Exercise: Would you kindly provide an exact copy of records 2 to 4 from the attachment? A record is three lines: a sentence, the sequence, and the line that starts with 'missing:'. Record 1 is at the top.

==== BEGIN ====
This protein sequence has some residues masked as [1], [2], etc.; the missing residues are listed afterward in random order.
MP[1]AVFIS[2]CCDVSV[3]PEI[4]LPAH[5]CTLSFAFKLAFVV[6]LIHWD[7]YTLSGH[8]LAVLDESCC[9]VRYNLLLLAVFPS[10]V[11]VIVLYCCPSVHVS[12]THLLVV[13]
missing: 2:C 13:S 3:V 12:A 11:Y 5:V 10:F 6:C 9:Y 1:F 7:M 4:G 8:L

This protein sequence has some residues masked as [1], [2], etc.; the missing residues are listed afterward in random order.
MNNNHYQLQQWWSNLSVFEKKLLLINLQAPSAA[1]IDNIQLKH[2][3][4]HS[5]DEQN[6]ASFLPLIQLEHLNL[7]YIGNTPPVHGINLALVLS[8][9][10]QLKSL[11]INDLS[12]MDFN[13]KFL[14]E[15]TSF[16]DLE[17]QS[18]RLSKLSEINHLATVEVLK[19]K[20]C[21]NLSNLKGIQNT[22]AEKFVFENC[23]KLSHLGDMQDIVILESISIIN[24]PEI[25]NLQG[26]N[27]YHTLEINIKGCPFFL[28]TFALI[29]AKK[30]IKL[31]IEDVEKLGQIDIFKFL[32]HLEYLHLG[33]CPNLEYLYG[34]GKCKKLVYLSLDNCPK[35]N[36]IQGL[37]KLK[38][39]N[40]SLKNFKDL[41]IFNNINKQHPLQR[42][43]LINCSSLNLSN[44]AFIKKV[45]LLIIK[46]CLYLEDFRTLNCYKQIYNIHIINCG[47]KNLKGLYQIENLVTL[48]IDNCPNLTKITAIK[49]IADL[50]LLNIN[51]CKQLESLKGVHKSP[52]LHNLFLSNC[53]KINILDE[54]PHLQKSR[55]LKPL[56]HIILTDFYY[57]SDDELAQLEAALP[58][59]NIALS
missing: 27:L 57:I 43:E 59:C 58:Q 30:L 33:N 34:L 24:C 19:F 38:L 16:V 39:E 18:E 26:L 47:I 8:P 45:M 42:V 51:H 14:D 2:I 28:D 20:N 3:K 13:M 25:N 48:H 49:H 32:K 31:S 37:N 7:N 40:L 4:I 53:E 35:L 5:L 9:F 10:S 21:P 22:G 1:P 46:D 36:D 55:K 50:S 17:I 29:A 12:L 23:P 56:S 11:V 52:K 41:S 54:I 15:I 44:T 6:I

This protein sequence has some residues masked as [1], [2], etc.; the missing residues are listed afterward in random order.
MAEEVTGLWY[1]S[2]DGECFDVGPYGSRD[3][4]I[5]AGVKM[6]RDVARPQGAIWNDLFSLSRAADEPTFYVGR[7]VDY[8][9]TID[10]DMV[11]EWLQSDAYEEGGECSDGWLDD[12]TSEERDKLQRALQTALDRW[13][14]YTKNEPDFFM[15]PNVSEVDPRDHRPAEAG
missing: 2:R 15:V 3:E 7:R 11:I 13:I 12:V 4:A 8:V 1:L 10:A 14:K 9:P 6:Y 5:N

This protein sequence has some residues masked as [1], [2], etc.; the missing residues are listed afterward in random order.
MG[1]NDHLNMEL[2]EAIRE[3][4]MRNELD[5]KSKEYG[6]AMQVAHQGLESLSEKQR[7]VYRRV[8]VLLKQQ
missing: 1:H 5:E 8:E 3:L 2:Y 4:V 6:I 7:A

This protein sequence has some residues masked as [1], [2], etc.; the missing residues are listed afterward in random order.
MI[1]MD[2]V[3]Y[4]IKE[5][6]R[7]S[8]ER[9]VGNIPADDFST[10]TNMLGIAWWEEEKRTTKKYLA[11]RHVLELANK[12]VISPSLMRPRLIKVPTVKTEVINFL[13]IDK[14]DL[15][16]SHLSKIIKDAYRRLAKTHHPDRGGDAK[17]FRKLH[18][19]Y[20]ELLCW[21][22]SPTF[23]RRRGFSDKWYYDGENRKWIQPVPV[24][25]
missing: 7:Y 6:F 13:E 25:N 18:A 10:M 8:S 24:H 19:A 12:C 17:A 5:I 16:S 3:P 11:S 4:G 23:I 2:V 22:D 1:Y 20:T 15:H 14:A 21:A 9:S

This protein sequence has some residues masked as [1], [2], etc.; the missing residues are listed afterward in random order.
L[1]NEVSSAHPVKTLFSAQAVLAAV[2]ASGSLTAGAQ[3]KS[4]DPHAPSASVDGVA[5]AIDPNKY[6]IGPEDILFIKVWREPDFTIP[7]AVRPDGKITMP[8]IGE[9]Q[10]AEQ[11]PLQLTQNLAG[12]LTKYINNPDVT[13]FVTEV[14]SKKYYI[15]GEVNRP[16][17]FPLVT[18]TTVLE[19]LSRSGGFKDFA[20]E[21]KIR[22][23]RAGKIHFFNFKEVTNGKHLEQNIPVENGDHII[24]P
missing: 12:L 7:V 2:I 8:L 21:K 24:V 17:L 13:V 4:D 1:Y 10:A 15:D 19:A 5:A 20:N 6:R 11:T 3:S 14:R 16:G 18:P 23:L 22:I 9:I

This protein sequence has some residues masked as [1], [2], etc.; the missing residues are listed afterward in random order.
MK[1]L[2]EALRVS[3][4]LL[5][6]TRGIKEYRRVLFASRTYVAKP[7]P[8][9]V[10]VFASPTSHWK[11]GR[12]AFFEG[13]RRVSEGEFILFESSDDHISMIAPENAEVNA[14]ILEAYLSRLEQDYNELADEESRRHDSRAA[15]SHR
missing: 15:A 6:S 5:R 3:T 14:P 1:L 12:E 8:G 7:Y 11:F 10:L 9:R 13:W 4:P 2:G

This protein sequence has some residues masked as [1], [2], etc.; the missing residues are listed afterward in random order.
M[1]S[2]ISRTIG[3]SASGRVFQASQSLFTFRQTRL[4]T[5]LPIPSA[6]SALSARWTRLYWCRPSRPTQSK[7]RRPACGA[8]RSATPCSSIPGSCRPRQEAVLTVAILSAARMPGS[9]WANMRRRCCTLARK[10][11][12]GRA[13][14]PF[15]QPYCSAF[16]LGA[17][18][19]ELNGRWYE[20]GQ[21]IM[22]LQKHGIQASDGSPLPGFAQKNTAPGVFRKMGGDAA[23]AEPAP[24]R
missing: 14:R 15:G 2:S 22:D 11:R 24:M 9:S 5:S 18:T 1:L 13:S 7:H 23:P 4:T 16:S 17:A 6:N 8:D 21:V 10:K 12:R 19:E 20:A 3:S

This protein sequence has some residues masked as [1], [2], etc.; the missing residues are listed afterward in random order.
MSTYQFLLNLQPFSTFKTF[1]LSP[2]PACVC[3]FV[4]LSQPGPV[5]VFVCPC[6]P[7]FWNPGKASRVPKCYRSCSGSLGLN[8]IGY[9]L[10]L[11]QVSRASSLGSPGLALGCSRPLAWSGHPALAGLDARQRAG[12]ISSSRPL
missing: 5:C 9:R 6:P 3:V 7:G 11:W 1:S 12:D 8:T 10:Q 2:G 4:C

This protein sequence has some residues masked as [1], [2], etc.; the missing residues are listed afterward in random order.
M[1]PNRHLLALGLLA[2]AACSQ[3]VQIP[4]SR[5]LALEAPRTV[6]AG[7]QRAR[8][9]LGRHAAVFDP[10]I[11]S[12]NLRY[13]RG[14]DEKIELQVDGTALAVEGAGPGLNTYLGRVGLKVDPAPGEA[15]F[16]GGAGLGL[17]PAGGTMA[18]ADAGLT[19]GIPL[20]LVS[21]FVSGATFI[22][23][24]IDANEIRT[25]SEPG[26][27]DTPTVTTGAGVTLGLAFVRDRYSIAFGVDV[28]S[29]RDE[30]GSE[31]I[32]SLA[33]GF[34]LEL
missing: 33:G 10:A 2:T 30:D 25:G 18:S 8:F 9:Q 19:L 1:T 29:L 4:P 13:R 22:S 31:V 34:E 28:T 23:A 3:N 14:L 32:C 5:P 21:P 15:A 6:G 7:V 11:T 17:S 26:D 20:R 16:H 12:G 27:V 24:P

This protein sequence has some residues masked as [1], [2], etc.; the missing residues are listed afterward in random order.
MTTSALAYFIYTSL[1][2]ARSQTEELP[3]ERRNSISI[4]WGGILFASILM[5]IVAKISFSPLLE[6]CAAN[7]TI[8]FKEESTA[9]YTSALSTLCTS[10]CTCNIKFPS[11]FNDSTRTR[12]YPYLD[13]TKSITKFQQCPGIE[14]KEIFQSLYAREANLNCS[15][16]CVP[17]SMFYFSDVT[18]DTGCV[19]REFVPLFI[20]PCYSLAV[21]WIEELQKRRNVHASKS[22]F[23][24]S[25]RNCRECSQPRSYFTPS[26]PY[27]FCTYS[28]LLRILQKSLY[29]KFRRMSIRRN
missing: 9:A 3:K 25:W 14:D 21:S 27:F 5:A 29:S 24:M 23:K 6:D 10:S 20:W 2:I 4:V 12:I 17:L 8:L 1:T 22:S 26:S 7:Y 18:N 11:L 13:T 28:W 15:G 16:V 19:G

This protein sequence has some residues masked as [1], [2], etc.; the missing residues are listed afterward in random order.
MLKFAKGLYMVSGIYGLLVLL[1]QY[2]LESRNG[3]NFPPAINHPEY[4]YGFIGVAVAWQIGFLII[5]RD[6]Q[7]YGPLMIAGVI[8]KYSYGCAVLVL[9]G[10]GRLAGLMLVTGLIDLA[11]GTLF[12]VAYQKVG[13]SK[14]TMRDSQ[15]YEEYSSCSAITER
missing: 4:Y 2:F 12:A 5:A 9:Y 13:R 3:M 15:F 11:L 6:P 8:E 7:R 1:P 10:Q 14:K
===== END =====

This protein sequence has some residues masked as [1], [2], etc.; the missing residues are listed afterward in random order.
MNNNHYQLQQWWSNLSVFEKKLLLINLQAPSAA[1]IDNIQLKH[2][3][4]HS[5]DEQN[6]ASFLPLIQLEHLNL[7]YIGNTPPVHGINLALVLS[8][9][10]QLKSL[11]INDLS[12]MDFN[13]KFL[14]E[15]TSF[16]DLE[17]QS[18]RLSKLSEINHLATVEVLK[19]K[20]C[21]NLSNLKGIQNT[22]AEKFVFENC[23]KLSHLGDMQDIVILESISIIN[24]PEI[25]NLQG[26]N[27]YHTLEINIKGCPFFL[28]TFALI[29]AKK[30]IKL[31]IEDVEKLGQIDIFKFL[32]HLEYLHLG[33]CPNLEYLYG[34]GKCKKLVYLSLDNCPK[35]N[36]IQGL[37]KLK[38][39]N[40]SLKNFKDL[41]IFNNINKQHPLQR[42][43]LINCSSLNLSN[44]AFIKKV[45]LLIIK[46]CLYLEDFRTLNCYKQIYNIHIINCG[47]KNLKGLYQIENLVTL[48]IDNCPNLTKITAIK[49]IADL[50]LLNIN[51]CKQLESLKGVHKSP[52]LHNLFLSNC[53]KINILDE[54]PHLQKSR[55]LKPL[56]HIILTDFYY[57]SDDELAQLEAALP[58][59]NIALS
missing: 27:L 57:I 43:E 59:C 58:Q 30:L 33:N 34:L 24:C 19:F 38:L 16:V 39:E 18:E 26:L 47:I 8:P 45:M 42:V 51:H 14:D 2:I 28:D 20:N 3:K 13:M 25:N 48:H 49:H 32:K 31:S 37:N 7:N 40:L 4:I 53:E 35:L 5:L 9:F 10:S 21:P 22:G 1:P 46:D 36:D 55:K 50:S 17:I 29:A 12:L 23:P 56:S 11:V 52:K 41:S 54:I 15:I 44:T 6:I

This protein sequence has some residues masked as [1], [2], etc.; the missing residues are listed afterward in random order.
MAEEVTGLWY[1]S[2]DGECFDVGPYGSRD[3][4]I[5]AGVKM[6]RDVARPQGAIWNDLFSLSRAADEPTFYVGR[7]VDY[8][9]TID[10]DMV[11]EWLQSDAYEEGGECSDGWLDD[12]TSEERDKLQRALQTALDRW[13][14]YTKNEPDFFM[15]PNVSEVDPRDHRPAEAG
missing: 2:R 15:V 3:E 7:R 11:I 13:I 12:V 4:A 8:V 1:L 10:A 14:K 9:P 6:Y 5:N

This protein sequence has some residues masked as [1], [2], etc.; the missing residues are listed afterward in random order.
MG[1]NDHLNMEL[2]EAIRE[3][4]MRNELD[5]KSKEYG[6]AMQVAHQGLESLSEKQR[7]VYRRV[8]VLLKQQ
missing: 1:H 5:E 8:E 3:L 2:Y 4:V 6:I 7:A